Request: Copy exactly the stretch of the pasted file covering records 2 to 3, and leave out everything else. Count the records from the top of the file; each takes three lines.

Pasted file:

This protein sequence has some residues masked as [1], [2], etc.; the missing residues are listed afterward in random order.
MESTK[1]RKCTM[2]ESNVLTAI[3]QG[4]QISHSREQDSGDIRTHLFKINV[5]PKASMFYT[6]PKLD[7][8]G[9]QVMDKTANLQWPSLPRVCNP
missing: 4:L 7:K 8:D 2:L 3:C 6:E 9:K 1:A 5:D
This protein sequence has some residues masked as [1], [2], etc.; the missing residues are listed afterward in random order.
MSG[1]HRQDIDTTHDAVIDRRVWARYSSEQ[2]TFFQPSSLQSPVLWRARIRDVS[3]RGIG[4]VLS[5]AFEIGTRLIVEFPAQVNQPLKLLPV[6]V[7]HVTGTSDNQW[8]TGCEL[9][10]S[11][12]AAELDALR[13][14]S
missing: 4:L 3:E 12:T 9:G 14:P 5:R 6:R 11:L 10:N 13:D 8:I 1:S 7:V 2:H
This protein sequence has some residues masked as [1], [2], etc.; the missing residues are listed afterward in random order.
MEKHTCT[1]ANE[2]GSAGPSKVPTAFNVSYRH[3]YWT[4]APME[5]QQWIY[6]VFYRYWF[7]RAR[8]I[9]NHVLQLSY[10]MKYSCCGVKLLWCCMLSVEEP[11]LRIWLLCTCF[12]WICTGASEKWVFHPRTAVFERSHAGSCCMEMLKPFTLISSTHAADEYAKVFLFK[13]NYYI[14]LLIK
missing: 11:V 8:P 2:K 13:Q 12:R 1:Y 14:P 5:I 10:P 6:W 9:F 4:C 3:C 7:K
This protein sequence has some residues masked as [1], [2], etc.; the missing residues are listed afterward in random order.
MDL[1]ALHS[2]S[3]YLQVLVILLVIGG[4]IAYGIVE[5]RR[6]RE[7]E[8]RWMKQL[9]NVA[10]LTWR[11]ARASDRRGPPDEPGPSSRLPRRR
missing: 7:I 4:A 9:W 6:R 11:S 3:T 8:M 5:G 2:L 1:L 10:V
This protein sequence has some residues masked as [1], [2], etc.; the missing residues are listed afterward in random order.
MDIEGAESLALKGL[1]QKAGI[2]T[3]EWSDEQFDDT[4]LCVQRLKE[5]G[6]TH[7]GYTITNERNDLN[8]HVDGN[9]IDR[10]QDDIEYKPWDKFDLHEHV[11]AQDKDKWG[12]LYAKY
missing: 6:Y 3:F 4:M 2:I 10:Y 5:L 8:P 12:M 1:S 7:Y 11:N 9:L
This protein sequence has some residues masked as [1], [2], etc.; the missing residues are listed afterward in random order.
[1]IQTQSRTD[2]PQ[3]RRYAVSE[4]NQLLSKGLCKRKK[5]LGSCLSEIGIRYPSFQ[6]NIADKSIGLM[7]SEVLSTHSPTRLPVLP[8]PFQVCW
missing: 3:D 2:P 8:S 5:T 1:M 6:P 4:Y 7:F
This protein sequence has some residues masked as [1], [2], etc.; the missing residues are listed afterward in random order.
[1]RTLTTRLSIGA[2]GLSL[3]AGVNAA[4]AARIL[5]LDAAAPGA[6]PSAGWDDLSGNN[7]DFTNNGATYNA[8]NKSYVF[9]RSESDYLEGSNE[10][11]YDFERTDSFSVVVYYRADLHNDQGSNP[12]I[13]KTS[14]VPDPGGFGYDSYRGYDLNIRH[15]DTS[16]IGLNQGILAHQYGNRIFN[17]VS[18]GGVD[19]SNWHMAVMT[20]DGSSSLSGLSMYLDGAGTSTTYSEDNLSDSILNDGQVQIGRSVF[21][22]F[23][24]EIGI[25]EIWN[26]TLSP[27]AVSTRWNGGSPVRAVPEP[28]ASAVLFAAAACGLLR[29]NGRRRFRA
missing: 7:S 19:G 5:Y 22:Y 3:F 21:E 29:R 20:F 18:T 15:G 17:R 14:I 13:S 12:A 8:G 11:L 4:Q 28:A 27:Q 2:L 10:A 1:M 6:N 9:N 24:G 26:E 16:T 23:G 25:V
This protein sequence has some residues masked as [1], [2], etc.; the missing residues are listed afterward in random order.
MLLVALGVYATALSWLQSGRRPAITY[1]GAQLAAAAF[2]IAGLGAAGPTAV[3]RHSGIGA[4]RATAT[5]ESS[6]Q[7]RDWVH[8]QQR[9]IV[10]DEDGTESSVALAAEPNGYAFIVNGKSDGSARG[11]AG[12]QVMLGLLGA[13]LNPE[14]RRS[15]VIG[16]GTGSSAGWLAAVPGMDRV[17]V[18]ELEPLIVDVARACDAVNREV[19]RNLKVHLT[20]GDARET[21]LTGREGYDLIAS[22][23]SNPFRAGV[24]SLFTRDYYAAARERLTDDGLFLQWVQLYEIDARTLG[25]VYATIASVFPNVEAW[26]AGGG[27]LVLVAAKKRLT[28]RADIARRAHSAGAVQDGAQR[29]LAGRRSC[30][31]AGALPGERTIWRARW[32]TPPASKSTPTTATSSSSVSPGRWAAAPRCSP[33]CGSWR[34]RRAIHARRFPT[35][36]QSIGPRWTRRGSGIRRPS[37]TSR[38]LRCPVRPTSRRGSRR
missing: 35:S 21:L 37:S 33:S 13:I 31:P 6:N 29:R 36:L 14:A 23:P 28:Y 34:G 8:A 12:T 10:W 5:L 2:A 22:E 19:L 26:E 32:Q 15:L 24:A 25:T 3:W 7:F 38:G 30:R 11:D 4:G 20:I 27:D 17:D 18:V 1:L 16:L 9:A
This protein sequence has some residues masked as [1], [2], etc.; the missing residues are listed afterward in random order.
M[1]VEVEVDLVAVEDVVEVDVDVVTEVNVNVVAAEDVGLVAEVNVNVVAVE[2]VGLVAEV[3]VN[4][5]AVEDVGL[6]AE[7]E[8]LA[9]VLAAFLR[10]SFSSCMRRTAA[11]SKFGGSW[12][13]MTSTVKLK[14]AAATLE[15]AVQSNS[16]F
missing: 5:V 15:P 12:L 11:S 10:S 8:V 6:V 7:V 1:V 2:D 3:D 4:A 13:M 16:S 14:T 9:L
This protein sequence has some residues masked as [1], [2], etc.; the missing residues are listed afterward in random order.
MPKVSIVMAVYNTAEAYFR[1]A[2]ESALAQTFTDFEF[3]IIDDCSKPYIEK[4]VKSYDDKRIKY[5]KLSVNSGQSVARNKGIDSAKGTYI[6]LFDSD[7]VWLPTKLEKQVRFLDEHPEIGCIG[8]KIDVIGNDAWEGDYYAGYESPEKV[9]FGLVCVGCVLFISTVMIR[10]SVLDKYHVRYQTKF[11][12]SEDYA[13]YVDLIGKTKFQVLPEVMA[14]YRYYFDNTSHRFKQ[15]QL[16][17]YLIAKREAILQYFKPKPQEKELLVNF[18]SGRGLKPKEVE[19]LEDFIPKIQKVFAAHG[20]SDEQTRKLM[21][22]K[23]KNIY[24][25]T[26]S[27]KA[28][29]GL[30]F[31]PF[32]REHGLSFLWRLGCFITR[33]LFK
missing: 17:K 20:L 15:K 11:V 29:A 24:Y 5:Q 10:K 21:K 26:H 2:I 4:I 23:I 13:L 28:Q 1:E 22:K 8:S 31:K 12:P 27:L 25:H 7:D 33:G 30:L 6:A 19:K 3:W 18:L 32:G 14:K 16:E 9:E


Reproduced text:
This protein sequence has some residues masked as [1], [2], etc.; the missing residues are listed afterward in random order.
MSG[1]HRQDIDTTHDAVIDRRVWARYSSEQ[2]TFFQPSSLQSPVLWRARIRDVS[3]RGIG[4]VLS[5]AFEIGTRLIVEFPAQVNQPLKLLPV[6]V[7]HVTGTSDNQW[8]TGCEL[9][10]S[11][12]AAELDALR[13][14]S
missing: 4:L 3:E 12:T 9:G 14:P 5:R 6:R 11:L 10:N 13:D 8:I 1:S 7:V 2:H
This protein sequence has some residues masked as [1], [2], etc.; the missing residues are listed afterward in random order.
MEKHTCT[1]ANE[2]GSAGPSKVPTAFNVSYRH[3]YWT[4]APME[5]QQWIY[6]VFYRYWF[7]RAR[8]I[9]NHVLQLSY[10]MKYSCCGVKLLWCCMLSVEEP[11]LRIWLLCTCF[12]WICTGASEKWVFHPRTAVFERSHAGSCCMEMLKPFTLISSTHAADEYAKVFLFK[13]NYYI[14]LLIK
missing: 11:V 8:P 2:K 13:Q 12:R 1:Y 14:P 5:I 10:P 6:W 9:F 4:C 3:C 7:K